In Oedipus, the sins that offended the gods were patricide and incest; the shaming in retribution led to Jocasta's suicide, Oedipus' surrender of the kingship, and the fratricide of each other by the sons.

Let's pass for a bit on the notion of Freud of "the Oedipus complex" and of Jung of "the Electra complex" which comes from another Greek poet, Aeschylus' cycle of plays, and move on to the earliest English-language literature that deals with incest themes.

Post-Christainity, there's nothing I know of involving themes of incest until Daniel DeFoe in 1722 with Moll Flanders, who wrote what a described as the first English novels. A short somewhat inaccurate summary from a bookseller's site puts it thus: "'Twelve [years] a Whore, five times a Wife', Moll Flanders weds, beds and cheats her way around the country before being deported to Virginia, where she finally achieves respectability."

Yeah, well, that was her second visit to Virginia; and she wasn't deported directly there, but to Maryland. The first time around, Moll, who believes herself a foundling who has striven hard and more or less honestly built a second marriage to a kind solid man, goes over with her husband to continue to build an estate he has begun in Virginia. Once there, he introduces her to his mother; and, guess what, mother turns out to be Moll's actual biological mother, deported from England because she was a thief and a whore, who pled her pregnant belly (Moll) to avoid the gallows and secure deportation instead. Ooops! To avoid the shame which hasn't started yet because no one knows and the continued further sin, Moll leaves her husband, mother, and the two incestuous sons she has already borne her good husband-brother, and a comfortable, respectable life (her mother, brother and sons have no idea why she must leave until she tells them); and returns to England where she becomes an actual whore, con artist and thief to survive. Caught and condemned to death eventually for a felony, she convinced a minister of her repentance, had her sentence reduced to deportation, and, with another husband (also condemned for the same crime), arrives in Maryland and lives happily. There, after a time, she finds her mother has left her a plantation in Virginia; and she tracks down her brother-husband and a son, arranges for them to run it as her stewards, and makes the son her heir. She conceals her incestuous, still extant bigamy from her thief-husband; and they in their very old age return to England where they live out their days in sincere penitent [and affluent] lives, saith staid DeFoe, the puritan Dissenter.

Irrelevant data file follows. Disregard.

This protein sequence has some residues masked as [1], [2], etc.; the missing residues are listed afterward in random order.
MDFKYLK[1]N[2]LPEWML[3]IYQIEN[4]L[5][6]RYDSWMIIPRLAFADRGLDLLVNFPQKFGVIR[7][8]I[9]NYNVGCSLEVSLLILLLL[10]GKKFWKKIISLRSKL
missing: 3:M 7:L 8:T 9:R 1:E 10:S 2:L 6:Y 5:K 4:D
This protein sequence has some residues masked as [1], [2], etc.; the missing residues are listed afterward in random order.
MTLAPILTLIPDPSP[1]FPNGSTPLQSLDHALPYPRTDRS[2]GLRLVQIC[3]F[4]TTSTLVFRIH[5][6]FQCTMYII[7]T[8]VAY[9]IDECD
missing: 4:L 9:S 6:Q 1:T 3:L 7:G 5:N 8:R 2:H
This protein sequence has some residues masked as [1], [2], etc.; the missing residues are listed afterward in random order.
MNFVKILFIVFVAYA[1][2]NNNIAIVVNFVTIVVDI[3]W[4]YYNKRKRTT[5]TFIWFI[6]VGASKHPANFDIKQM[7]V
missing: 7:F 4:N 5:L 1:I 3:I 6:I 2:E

Then there's that other Foundling, Tom Jones, by satirist Henry Fielding in 1749. Tom shows up in a basket left on the doorstep of a very kind and wealthy landowner, Squire Allworthy, at the same time one of Allworthy's chubby little pretty maids, Jenny, goes AWOL. There comes a time when Tom must leave the comfortable home of Allworthy and, once on the road, he has adventures. One adventure includes a mildly attractive middle aged lady who Tom saves from a beating who finds Tom attractive and they end up in bed together. Ooops number two, for the omniscient reader knows or ought to figure out very quickly, that lady is Jenny. Complications--an understatement whenever talking about Fielding's writings--ensue, but Tom eventually manages to walk between the raindrops; and at the end it turns out Jenny wasn't Tom's mother after all--but as Professor Susser would undoubtedly say, the affair certainly was "the physical thing and nothing more" and solely intended by His Lordship, Chief Magistrate of London, the Honorable Justice Fielding, to be "merely libidinous teasing" to all prurient readers.